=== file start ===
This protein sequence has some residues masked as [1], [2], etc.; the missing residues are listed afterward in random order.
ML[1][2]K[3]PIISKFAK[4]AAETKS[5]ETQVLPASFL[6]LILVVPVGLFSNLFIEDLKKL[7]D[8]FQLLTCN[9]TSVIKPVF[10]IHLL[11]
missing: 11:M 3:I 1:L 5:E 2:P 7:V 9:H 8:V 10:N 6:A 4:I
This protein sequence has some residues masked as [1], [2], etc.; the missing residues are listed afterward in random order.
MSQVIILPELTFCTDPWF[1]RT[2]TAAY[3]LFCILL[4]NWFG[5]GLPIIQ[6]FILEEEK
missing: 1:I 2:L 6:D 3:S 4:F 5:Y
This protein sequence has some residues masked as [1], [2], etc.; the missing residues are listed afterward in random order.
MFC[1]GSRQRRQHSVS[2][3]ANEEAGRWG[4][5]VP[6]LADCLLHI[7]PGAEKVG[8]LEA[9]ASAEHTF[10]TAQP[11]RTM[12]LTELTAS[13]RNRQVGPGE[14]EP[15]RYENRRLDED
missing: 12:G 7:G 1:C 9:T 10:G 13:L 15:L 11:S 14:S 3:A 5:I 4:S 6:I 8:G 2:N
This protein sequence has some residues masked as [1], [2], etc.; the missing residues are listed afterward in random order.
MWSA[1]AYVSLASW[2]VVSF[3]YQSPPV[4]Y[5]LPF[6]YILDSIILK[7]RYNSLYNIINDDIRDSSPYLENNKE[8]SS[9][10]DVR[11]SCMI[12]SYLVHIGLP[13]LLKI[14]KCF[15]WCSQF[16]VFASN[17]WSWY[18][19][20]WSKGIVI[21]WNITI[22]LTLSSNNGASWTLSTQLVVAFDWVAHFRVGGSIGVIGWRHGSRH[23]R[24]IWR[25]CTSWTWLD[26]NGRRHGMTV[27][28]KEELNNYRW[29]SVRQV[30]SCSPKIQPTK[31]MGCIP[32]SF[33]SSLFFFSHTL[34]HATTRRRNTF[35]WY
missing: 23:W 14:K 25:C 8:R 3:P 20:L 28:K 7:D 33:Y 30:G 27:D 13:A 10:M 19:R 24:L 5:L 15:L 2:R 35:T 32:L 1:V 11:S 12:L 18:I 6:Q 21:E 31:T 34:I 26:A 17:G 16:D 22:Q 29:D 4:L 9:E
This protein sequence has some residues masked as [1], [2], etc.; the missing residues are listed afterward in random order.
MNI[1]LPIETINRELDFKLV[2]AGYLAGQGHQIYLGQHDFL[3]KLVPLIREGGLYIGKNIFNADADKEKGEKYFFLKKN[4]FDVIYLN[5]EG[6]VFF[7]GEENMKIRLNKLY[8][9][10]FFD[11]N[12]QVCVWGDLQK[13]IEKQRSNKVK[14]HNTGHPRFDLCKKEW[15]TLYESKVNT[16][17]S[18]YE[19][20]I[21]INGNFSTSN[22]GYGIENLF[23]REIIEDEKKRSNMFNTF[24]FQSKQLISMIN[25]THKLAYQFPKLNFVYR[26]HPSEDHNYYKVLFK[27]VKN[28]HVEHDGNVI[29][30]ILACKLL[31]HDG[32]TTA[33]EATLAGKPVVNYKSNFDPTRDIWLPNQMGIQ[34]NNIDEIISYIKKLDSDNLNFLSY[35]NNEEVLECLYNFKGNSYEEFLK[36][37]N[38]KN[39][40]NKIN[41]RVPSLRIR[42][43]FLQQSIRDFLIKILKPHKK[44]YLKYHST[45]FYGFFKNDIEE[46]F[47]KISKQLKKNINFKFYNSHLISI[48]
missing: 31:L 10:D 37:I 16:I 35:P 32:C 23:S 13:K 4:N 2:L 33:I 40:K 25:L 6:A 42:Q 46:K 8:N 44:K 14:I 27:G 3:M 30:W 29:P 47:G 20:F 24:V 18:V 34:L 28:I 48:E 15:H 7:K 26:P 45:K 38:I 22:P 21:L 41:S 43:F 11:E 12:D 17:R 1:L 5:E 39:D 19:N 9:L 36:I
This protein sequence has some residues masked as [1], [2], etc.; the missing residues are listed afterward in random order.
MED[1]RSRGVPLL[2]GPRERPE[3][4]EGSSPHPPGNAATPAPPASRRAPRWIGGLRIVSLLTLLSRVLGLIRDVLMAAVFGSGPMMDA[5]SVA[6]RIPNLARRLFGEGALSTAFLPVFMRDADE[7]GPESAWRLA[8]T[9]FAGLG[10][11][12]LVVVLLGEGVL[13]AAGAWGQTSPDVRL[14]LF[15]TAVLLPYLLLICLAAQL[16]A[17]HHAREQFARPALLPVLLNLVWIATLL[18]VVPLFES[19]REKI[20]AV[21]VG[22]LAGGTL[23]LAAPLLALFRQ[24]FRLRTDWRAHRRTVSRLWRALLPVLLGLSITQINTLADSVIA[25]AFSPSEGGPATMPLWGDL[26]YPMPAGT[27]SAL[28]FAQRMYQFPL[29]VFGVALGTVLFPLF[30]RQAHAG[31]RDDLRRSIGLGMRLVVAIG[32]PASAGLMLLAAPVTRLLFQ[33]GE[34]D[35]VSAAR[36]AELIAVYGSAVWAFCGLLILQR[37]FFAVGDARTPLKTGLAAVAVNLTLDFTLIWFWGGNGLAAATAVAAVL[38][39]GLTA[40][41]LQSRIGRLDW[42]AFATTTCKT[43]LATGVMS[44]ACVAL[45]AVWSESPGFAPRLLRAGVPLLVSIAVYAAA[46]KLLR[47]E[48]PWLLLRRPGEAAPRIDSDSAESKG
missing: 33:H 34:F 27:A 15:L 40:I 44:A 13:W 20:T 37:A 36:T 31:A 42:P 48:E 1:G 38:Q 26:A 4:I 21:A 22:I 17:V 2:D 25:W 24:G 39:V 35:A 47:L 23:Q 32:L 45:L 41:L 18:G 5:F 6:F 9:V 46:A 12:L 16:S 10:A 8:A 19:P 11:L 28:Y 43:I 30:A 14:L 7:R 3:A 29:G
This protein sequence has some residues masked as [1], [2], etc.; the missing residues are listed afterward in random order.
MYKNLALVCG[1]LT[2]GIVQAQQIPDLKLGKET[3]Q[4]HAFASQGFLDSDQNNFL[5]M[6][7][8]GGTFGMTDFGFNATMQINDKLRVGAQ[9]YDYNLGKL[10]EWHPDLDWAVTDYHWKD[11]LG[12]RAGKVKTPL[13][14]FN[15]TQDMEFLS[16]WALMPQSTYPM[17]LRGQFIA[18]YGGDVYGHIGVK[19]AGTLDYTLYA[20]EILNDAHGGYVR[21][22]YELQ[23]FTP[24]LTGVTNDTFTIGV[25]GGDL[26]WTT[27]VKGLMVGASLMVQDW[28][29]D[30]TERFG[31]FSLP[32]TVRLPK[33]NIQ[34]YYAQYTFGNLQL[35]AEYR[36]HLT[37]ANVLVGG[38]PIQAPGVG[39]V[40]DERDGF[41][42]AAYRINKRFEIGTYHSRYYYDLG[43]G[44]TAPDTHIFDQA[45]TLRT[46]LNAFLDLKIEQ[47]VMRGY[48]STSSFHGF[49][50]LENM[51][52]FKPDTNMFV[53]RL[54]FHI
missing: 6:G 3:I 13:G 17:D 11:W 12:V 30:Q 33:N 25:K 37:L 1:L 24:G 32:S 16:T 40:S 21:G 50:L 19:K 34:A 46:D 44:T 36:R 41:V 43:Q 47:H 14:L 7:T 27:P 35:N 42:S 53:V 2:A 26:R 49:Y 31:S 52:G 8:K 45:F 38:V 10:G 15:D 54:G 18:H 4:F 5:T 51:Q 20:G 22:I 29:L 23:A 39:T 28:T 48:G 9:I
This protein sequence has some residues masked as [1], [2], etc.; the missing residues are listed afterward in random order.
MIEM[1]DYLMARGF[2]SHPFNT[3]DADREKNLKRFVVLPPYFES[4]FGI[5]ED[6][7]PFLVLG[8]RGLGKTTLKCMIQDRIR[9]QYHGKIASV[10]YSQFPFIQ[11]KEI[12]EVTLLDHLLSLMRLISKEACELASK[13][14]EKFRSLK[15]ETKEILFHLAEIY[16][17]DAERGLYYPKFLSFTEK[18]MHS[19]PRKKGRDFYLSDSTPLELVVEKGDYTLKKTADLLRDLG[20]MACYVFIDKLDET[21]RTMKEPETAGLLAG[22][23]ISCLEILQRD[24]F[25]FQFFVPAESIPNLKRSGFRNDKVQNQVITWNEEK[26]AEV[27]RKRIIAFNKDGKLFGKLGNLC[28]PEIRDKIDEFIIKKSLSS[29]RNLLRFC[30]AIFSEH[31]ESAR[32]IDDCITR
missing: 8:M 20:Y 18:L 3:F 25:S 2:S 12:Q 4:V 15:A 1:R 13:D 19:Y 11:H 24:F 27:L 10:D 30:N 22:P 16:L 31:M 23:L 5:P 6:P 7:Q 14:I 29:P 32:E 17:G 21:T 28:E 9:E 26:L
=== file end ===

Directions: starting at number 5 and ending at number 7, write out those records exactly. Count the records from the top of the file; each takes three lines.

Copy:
This protein sequence has some residues masked as [1], [2], etc.; the missing residues are listed afterward in random order.
MNI[1]LPIETINRELDFKLV[2]AGYLAGQGHQIYLGQHDFL[3]KLVPLIREGGLYIGKNIFNADADKEKGEKYFFLKKN[4]FDVIYLN[5]EG[6]VFF[7]GEENMKIRLNKLY[8][9][10]FFD[11]N[12]QVCVWGDLQK[13]IEKQRSNKVK[14]HNTGHPRFDLCKKEW[15]TLYESKVNT[16][17]S[18]YE[19][20]I[21]INGNFSTSN[22]GYGIENLF[23]REIIEDEKKRSNMFNTF[24]FQSKQLISMIN[25]THKLAYQFPKLNFVYR[26]HPSEDHNYYKVLFK[27]VKN[28]HVEHDGNVI[29][30]ILACKLL[31]HDG[32]TTA[33]EATLAGKPVVNYKSNFDPTRDIWLPNQMGIQ[34]NNIDEIISYIKKLDSDNLNFLSY[35]NNEEVLECLYNFKGNSYEEFLK[36][37]N[38]KN[39][40]NKIN[41]RVPSLRIR[42][43]FLQQSIRDFLIKILKPHKK[44]YLKYHST[45]FYGFFKNDIEE[46]F[47]KISKQLKKNINFKFYNSHLISI[48]
missing: 31:L 10:D 37:I 16:I 35:P 32:C 23:S 13:K 4:N 2:L 33:I 40:K 25:L 6:A 42:Q 46:K 8:N 44:K 14:I 27:G 3:M 30:W 29:P 47:G 20:F 24:V 18:V 34:L 28:I 48:E 15:H 7:K 26:P 45:K 38:I 22:P 21:L 41:S 43:F 11:E 12:D 17:R 1:L 5:E 39:D 19:N 9:L 36:I
This protein sequence has some residues masked as [1], [2], etc.; the missing residues are listed afterward in random order.
MED[1]RSRGVPLL[2]GPRERPE[3][4]EGSSPHPPGNAATPAPPASRRAPRWIGGLRIVSLLTLLSRVLGLIRDVLMAAVFGSGPMMDA[5]SVA[6]RIPNLARRLFGEGALSTAFLPVFMRDADE[7]GPESAWRLA[8]T[9]FAGLG[10][11][12]LVVVLLGEGVL[13]AAGAWGQTSPDVRL[14]LF[15]TAVLLPYLLLICLAAQL[16]A[17]HHAREQFARPALLPVLLNLVWIATLL[18]VVPLFES[19]REKI[20]AV[21]VG[22]LAGGTL[23]LAAPLLALFRQ[24]FRLRTDWRAHRRTVSRLWRALLPVLLGLSITQINTLADSVIA[25]AFSPSEGGPATMPLWGDL[26]YPMPAGT[27]SAL[28]FAQRMYQFPL[29]VFGVALGTVLFPLF[30]RQAHAG[31]RDDLRRSIGLGMRLVVAIG[32]PASAGLMLLAAPVTRLLFQ[33]GE[34]D[35]VSAAR[36]AELIAVYGSAVWAFCGLLILQR[37]FFAVGDARTPLKTGLAAVAVNLTLDFTLIWFWGGNGLAAATAVAAVL[38][39]GLTA[40][41]LQSRIGRLDW[42]AFATTTCKT[43]LATGVMS[44]ACVAL[45]AVWSESPGFAPRLLRAGVPLLVSIAVYAAA[46]KLLR[47]E[48]PWLLLRRPGEAAPRIDSDSAESKG
missing: 33:H 34:F 27:A 15:L 40:I 44:A 13:W 20:T 37:A 36:T 31:A 42:P 48:E 1:G 38:Q 26:A 4:I 21:A 22:I 17:V 2:D 25:W 24:G 39:V 35:A 47:L 23:Q 32:L 45:L 41:L 18:G 5:F 6:F 9:V 46:A 12:L 16:S 10:A 8:A 19:P 11:L 28:Y 43:I 30:A 14:L 7:R 3:A 29:G
This protein sequence has some residues masked as [1], [2], etc.; the missing residues are listed afterward in random order.
MYKNLALVCG[1]LT[2]GIVQAQQIPDLKLGKET[3]Q[4]HAFASQGFLDSDQNNFL[5]M[6][7][8]GGTFGMTDFGFNATMQINDKLRVGAQ[9]YDYNLGKL[10]EWHPDLDWAVTDYHWKD[11]LG[12]RAGKVKTPL[13][14]FN[15]TQDMEFLS[16]WALMPQSTYPM[17]LRGQFIA[18]YGGDVYGHIGVK[19]AGTLDYTLYA[20]EILNDAHGGYVR[21][22]YELQ[23]FTP[24]LTGVTNDTFTIGV[25]GGDL[26]WTT[27]VKGLMVGASLMVQDW[28][29]D[30]TERFG[31]FSLP[32]TVRLPK[33]NIQ[34]YYAQYTFGNLQL[35]AEYR[36]HLT[37]ANVLVGG[38]PIQAPGVG[39]V[40]DERDGF[41][42]AAYRINKRFEIGTYHSRYYYDLG[43]G[44]TAPDTHIFDQA[45]TLRT[46]LNAFLDLKIEQ[47]VMRGY[48]STSSFHGF[49][50]LENM[51][52]FKPDTNMFV[53]RL[54]FHI
missing: 6:G 3:I 13:G 17:D 11:W 12:V 30:Q 33:N 25:K 37:L 1:L 24:G 32:S 16:T 40:S 21:G 50:L 19:K 34:A 46:D 44:T 36:R 41:V 43:Q 47:H 14:L 7:T 27:P 35:N 42:S 53:V 2:A 26:R 49:Y 31:S 52:G 8:K 45:F 38:V 10:G 15:D 54:G 18:H 4:F 5:T 51:Q 20:G 22:I 29:L 23:A 39:T 28:T 48:G 9:I